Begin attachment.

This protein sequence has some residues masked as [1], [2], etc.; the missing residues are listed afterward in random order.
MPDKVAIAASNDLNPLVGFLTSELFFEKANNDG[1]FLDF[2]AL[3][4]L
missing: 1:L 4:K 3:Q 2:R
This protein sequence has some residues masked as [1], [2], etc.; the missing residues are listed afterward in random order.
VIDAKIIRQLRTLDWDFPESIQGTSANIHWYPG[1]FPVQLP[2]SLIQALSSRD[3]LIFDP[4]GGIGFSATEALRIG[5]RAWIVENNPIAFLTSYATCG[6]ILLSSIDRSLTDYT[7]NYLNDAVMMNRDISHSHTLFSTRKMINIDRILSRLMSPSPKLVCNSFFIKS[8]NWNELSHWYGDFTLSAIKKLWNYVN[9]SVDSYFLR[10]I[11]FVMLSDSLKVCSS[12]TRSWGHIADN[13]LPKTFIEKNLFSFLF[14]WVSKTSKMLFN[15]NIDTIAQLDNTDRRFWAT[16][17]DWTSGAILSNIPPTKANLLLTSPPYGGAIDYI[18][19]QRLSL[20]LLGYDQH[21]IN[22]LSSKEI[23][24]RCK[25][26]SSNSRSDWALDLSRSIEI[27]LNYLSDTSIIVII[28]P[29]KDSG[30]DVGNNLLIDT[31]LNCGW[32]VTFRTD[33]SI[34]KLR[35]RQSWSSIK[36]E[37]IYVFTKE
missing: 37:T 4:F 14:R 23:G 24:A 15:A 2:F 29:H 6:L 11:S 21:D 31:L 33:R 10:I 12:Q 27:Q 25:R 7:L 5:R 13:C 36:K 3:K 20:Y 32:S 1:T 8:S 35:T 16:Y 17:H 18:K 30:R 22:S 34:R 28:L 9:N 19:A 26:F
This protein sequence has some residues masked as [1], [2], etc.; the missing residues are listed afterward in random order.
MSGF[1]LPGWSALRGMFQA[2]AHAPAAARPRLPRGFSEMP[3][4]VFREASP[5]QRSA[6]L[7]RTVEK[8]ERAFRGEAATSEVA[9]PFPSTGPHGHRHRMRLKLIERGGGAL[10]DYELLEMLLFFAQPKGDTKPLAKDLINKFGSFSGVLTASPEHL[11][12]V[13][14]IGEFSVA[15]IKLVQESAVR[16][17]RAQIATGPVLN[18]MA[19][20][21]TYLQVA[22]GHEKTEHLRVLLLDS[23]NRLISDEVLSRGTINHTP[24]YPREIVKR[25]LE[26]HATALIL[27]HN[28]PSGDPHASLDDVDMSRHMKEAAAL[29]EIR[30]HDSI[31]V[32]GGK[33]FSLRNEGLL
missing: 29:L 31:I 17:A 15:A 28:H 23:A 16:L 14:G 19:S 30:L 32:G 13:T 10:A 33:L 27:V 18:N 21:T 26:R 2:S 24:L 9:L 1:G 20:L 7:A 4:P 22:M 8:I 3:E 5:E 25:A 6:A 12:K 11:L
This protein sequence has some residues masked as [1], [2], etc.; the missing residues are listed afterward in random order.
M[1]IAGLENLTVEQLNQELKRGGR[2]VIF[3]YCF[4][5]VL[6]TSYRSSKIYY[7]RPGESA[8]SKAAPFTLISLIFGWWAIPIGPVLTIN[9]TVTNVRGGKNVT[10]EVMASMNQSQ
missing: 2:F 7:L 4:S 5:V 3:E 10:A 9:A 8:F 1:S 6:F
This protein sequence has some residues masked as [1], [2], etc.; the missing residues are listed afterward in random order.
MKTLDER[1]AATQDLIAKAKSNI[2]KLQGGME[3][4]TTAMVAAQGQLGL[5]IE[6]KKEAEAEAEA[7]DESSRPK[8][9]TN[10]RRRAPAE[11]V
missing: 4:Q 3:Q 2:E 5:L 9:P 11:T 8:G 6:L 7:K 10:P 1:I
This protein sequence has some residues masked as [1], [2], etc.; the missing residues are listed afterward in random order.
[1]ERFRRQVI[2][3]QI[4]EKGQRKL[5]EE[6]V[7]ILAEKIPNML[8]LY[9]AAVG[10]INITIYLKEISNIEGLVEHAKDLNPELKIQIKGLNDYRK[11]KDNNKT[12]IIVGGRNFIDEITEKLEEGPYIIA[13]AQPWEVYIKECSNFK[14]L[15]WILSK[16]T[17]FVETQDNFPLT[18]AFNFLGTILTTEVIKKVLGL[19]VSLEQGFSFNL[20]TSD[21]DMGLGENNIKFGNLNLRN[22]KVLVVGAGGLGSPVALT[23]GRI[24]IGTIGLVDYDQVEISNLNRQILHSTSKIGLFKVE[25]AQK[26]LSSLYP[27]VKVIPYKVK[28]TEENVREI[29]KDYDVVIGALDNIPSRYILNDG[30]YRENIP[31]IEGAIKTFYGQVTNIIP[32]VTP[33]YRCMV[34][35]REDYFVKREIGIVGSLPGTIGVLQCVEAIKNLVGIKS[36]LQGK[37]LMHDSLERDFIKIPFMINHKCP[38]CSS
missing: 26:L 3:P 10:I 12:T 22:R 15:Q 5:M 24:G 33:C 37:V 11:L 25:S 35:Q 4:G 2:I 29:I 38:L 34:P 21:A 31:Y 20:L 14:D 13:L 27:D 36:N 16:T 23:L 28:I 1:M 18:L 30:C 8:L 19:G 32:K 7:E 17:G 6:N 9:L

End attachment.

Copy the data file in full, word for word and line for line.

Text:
This protein sequence has some residues masked as [1], [2], etc.; the missing residues are listed afterward in random order.
MPDKVAIAASNDLNPLVGFLTSELFFEKANNDG[1]FLDF[2]AL[3][4]L
missing: 1:L 4:K 3:Q 2:R
This protein sequence has some residues masked as [1], [2], etc.; the missing residues are listed afterward in random order.
VIDAKIIRQLRTLDWDFPESIQGTSANIHWYPG[1]FPVQLP[2]SLIQALSSRD[3]LIFDP[4]GGIGFSATEALRIG[5]RAWIVENNPIAFLTSYATCG[6]ILLSSIDRSLTDYT[7]NYLNDAVMMNRDISHSHTLFSTRKMINIDRILSRLMSPSPKLVCNSFFIKS[8]NWNELSHWYGDFTLSAIKKLWNYVN[9]SVDSYFLR[10]I[11]FVMLSDSLKVCSS[12]TRSWGHIADN[13]LPKTFIEKNLFSFLF[14]WVSKTSKMLFN[15]NIDTIAQLDNTDRRFWAT[16][17]DWTSGAILSNIPPTKANLLLTSPPYGGAIDYI[18][19]QRLSL[20]LLGYDQH[21]IN[22]LSSKEI[23][24]RCK[25][26]SSNSRSDWALDLSRSIEI[27]LNYLSDTSIIVII[28]P[29]KDSG[30]DVGNNLLIDT[31]LNCGW[32]VTFRTD[33]SI[34]KLR[35]RQSWSSIK[36]E[37]IYVFTKE
missing: 37:T 4:F 14:R 23:G 24:A 15:A 2:F 29:H 6:L 11:S 21:D 31:L 33:R 10:I 12:Q 27:Q 25:R 7:L 5:R 13:C 36:K 3:K 20:Y 32:S 1:T 8:S 35:T 16:Y 17:H 18:K 30:R 22:S 34:R 28:L 9:N 19:A 26:F
This protein sequence has some residues masked as [1], [2], etc.; the missing residues are listed afterward in random order.
MSGF[1]LPGWSALRGMFQA[2]AHAPAAARPRLPRGFSEMP[3][4]VFREASP[5]QRSA[6]L[7]RTVEK[8]ERAFRGEAATSEVA[9]PFPSTGPHGHRHRMRLKLIERGGGAL[10]DYELLEMLLFFAQPKGDTKPLAKDLINKFGSFSGVLTASPEHL[11][12]V[13][14]IGEFSVA[15]IKLVQESAVR[16][17]RAQIATGPVLN[18]MA[19][20][21]TYLQVA[22]GHEKTEHLRVLLLDS[23]NRLISDEVLSRGTINHTP[24]YPREIVKR[25]LE[26]HATALIL[27]HN[28]PSGDPHASLDDVDMSRHMKEAAAL[29]EIR[30]HDSI[31]V[32]GGK[33]FSLRNEGLL
missing: 29:L 31:I 17:A 15:A 28:H 23:A 16:L 14:G 19:S 30:L 32:G 13:T 10:A 33:L 27:V 18:N 21:T 26:R 2:S 24:L 9:L 1:G 20:L 7:A 4:P 22:M 8:I 3:E 5:E 25:A 6:A 12:K 11:L
This protein sequence has some residues masked as [1], [2], etc.; the missing residues are listed afterward in random order.
M[1]IAGLENLTVEQLNQELKRGGR[2]VIF[3]YCF[4][5]VL[6]TSYRSSKIYY[7]RPGESA[8]SKAAPFTLISLIFGWWAIPIGPVLTIN[9]TVTNVRGGKNVT[10]EVMASMNQSQ
missing: 2:F 7:L 4:S 5:V 3:E 10:A 9:A 8:F 1:S 6:F
This protein sequence has some residues masked as [1], [2], etc.; the missing residues are listed afterward in random order.
MKTLDER[1]AATQDLIAKAKSNI[2]KLQGGME[3][4]TTAMVAAQGQLGL[5]IE[6]KKEAEAEAEA[7]DESSRPK[8][9]TN[10]RRRAPAE[11]V
missing: 4:Q 3:Q 2:E 5:L 9:P 11:T 8:G 6:L 7:K 10:P 1:I
This protein sequence has some residues masked as [1], [2], etc.; the missing residues are listed afterward in random order.
[1]ERFRRQVI[2][3]QI[4]EKGQRKL[5]EE[6]V[7]ILAEKIPNML[8]LY[9]AAVG[10]INITIYLKEISNIEGLVEHAKDLNPELKIQIKGLNDYRK[11]KDNNKT[12]IIVGGRNFIDEITEKLEEGPYIIA[13]AQPWEVYIKECSNFK[14]L[15]WILSK[16]T[17]FVETQDNFPLT[18]AFNFLGTILTTEVIKKVLGL[19]VSLEQGFSFNL[20]TSD[21]DMGLGENNIKFGNLNLRN[22]KVLVVGAGGLGSPVALT[23]GRI[24]IGTIGLVDYDQVEISNLNRQILHSTSKIGLFKVE[25]AQK[26]LSSLYP[27]VKVIPYKVK[28]TEENVREI[29]KDYDVVIGALDNIPSRYILNDG[30]YRENIP[31]IEGAIKTFYGQVTNIIP[32]VTP[33]YRCMV[34][35]REDYFVKREIGIVGSLPGTIGVLQCVEAIKNLVGIKS[36]LQGK[37]LMHDSLERDFIKIPFMINHKCP[38]CSS
missing: 26:L 3:P 10:I 12:T 22:R 15:Q 5:M 24:G 33:C 37:V 11:L 25:S 35:Q 4:G 2:I 29:I 38:L 34:P 21:A 31:Y 20:L 14:D 13:L 27:D 36:N 16:T 23:L 28:I 1:M 18:L 30:C 8:L 19:G 32:K 7:E 17:G 6:N 9:L